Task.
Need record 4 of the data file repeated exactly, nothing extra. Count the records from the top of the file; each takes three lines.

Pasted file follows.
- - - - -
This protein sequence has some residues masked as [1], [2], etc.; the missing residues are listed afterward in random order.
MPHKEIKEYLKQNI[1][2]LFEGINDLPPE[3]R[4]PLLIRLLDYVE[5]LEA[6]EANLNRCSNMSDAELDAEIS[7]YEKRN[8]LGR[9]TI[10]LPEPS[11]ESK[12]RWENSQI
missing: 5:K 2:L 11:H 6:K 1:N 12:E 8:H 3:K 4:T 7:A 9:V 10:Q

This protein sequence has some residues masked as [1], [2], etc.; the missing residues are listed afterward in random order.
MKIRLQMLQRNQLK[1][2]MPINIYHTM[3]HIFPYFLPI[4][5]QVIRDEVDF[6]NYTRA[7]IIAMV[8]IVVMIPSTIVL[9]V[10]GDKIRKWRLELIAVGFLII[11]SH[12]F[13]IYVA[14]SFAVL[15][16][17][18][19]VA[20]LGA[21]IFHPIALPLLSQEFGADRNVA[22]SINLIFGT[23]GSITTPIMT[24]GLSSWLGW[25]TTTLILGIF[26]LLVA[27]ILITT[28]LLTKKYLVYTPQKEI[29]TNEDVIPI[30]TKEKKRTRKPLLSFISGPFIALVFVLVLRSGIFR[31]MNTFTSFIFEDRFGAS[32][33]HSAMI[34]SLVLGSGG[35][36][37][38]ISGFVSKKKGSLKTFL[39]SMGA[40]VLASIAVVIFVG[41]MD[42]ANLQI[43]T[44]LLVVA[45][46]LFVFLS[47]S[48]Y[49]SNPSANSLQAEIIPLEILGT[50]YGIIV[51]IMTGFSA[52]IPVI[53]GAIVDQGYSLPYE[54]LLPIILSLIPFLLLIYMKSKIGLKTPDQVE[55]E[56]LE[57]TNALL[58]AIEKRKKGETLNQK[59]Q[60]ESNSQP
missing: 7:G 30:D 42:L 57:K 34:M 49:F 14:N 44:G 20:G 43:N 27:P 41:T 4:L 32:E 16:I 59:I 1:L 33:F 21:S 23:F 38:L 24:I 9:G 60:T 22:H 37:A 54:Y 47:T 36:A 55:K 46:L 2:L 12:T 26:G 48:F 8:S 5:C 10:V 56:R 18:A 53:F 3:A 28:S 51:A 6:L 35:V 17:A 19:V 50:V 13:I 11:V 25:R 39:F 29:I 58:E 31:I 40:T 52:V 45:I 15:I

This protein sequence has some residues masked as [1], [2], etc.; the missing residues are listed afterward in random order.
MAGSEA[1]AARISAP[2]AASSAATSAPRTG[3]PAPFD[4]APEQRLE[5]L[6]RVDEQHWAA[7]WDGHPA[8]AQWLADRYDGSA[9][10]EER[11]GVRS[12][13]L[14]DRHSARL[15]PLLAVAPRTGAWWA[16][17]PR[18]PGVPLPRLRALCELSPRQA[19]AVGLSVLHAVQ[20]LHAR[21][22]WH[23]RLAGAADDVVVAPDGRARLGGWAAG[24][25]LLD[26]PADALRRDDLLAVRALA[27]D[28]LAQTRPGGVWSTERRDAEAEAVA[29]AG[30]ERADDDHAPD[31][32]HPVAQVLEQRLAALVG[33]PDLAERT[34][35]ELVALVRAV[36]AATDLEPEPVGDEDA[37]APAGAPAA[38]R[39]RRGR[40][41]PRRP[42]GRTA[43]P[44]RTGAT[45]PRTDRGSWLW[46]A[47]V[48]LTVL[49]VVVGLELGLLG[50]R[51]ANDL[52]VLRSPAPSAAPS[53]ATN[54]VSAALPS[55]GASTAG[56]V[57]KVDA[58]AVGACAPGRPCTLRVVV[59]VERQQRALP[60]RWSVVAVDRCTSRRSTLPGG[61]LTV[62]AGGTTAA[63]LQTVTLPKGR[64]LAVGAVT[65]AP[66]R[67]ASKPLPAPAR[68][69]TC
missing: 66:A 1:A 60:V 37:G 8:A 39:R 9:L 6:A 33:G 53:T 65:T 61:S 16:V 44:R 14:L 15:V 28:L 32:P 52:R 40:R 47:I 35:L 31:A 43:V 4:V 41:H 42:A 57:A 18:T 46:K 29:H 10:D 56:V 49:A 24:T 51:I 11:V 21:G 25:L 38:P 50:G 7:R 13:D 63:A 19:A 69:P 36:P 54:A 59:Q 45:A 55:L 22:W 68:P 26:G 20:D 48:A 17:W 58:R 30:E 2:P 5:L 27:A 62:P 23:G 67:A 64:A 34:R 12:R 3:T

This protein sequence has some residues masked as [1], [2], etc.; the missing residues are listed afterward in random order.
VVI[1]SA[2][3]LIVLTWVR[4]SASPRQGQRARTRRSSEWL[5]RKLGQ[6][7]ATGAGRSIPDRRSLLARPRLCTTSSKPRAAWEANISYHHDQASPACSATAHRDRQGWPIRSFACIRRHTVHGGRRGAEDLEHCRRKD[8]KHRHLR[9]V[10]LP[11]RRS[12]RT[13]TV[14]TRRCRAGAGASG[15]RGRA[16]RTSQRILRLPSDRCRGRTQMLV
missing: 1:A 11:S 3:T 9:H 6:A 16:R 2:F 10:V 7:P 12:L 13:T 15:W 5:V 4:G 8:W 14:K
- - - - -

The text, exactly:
This protein sequence has some residues masked as [1], [2], etc.; the missing residues are listed afterward in random order.
VVI[1]SA[2][3]LIVLTWVR[4]SASPRQGQRARTRRSSEWL[5]RKLGQ[6][7]ATGAGRSIPDRRSLLARPRLCTTSSKPRAAWEANISYHHDQASPACSATAHRDRQGWPIRSFACIRRHTVHGGRRGAEDLEHCRRKD[8]KHRHLR[9]V[10]LP[11]RRS[12]RT[13]TV[14]TRRCRAGAGASG[15]RGRA[16]RTSQRILRLPSDRCRGRTQMLV
missing: 1:A 11:S 3:T 9:H 6:A 16:R 2:F 10:V 7:P 12:L 13:T 15:W 5:V 4:G 8:W 14:K